Immigration Status Affects Educational Achievement
Mexican American mothers’ formal immigration status affects the educational achievement of their children and even their grandchildren, according to a study written by Penn State and University of California, Irvine, sociologists and released by the US2010 Project at Brown University. Based on a large-scale survey of second-generation Mexican young adults in Los Angeles, the study finds that those whose mothers were authorized immigrants or U.S. citizens averaged more than two years more schooling than those whose mothers entered the country illegally. The researchers estimate that more than a third of the education gap between third-generation Mexicans and native whites is attributable to the legacy effects of grandparents’ unauthorized status.
“The fact that Mexican-origin children appear to fall behind most of the rest of the population in terms of educational attainment has long been a concern of researchers and policy-makers,” said James Bachmeier, research associate, Population Research Institute, Penn State. “This report indicates that this derives in large part from the fact that many of these children are raised in families in which one or both parents lack legal status.” This study and future studies may help guide the national debate on immigration reform, said Bachmeier, who worked with Jennifer Van Hook, director of Population Research Institute and professor of sociology and demography, and Mark Leach, former assistant professor of rural sociology and demography, both of Penn State.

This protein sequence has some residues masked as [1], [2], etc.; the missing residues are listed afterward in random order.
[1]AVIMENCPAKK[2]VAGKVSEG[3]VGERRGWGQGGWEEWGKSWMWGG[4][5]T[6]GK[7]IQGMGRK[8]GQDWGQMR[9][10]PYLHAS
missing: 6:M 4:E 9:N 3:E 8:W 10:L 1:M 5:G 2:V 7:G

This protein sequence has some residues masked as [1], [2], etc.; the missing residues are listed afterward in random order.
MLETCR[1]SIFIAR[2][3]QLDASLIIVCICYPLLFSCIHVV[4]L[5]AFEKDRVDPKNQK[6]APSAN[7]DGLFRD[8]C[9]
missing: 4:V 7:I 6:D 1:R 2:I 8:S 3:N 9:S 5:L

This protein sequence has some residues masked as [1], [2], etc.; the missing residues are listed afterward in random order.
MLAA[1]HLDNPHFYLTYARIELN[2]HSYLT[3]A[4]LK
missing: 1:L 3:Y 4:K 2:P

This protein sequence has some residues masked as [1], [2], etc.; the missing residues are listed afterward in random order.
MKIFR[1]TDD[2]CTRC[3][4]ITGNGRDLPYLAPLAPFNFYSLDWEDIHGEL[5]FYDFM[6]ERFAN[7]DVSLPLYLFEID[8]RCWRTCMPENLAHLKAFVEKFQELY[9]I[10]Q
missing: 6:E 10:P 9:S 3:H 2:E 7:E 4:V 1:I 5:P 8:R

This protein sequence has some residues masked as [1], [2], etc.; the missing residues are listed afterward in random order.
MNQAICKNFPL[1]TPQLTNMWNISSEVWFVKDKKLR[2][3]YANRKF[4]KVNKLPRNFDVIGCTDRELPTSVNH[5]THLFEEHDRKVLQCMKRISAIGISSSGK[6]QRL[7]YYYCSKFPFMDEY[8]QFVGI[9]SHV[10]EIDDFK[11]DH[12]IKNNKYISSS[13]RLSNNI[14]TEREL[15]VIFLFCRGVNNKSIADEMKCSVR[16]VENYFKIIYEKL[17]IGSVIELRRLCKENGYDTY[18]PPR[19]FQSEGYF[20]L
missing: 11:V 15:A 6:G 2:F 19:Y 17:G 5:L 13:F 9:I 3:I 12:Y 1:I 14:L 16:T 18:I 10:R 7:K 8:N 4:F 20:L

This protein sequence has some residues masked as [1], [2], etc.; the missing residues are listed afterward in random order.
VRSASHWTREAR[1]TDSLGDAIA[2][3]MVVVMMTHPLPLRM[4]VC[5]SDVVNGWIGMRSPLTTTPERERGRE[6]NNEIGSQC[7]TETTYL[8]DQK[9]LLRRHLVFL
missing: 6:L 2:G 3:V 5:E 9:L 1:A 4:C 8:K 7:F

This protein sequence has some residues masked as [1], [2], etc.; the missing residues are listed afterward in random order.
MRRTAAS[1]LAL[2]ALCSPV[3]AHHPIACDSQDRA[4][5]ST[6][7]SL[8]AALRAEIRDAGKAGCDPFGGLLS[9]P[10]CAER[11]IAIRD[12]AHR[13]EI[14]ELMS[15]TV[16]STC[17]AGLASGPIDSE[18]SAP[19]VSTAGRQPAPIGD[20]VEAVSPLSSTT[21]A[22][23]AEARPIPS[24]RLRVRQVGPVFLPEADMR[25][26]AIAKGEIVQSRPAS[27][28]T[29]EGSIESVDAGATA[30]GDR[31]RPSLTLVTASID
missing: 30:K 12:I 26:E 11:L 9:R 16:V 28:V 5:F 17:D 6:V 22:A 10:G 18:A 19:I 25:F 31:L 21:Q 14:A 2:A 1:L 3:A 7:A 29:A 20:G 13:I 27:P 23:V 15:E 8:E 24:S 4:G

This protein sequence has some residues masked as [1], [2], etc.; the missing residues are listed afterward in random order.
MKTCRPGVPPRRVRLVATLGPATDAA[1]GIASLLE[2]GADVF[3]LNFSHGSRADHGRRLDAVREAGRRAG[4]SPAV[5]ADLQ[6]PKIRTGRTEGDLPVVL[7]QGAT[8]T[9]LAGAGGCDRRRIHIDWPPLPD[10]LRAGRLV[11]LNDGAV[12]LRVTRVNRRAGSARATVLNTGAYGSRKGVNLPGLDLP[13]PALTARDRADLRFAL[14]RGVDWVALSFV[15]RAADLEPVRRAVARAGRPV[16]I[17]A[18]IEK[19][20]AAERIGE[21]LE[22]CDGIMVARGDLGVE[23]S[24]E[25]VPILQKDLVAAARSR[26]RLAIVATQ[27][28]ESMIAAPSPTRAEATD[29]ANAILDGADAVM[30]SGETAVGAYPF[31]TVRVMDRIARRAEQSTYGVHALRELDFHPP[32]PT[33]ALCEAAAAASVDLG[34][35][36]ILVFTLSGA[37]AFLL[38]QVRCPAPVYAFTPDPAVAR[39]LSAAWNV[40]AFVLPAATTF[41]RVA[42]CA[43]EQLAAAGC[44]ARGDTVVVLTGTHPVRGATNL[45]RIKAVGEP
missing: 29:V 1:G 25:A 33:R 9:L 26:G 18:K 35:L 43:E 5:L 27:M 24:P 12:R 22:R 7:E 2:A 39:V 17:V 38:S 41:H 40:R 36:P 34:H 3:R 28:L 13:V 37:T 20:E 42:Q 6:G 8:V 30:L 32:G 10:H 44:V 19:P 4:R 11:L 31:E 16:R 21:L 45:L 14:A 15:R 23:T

“The extent to which parental legal status shapes the opportunities of U.S.-born children warrants more attention in the future, especially as Congress discusses comprehensive immigration reform,” said Bachmeier.
According to the study, legalization may help the children and even grandchildren of immigrants increase their educational attainment.
“The implication of our findings is that clear pathways to legalization can boost Mexican American educational attainment even as late as the third generation,” said Frank D. Bean, professor of sociology at the University of California, Irvine. “Legislation providing the possibility of entry into full societal membership helps not only the immigrants themselves but also their children and their children’s children.”
The study looked closely at the trajectories of parental immigration status. In 10 percent of cases, the mother was U.S.-born but married to an immigrant spouse, and about 44 percent entered the country legally. It is in comparison to the children of these mothers that the researchers found a disadvantage for those whose mothers were unauthorized immigrants — about one third of mothers.
“There are nearly 4 million children of Mexican immigrants living in this country, most of them born here,” said Bean. “At present, with few pathways for their parents’ legalization, they live too long in the shadows. Because America’s future labor force depends so heavily on the children of immigrants, we all have a stake in their progress.”
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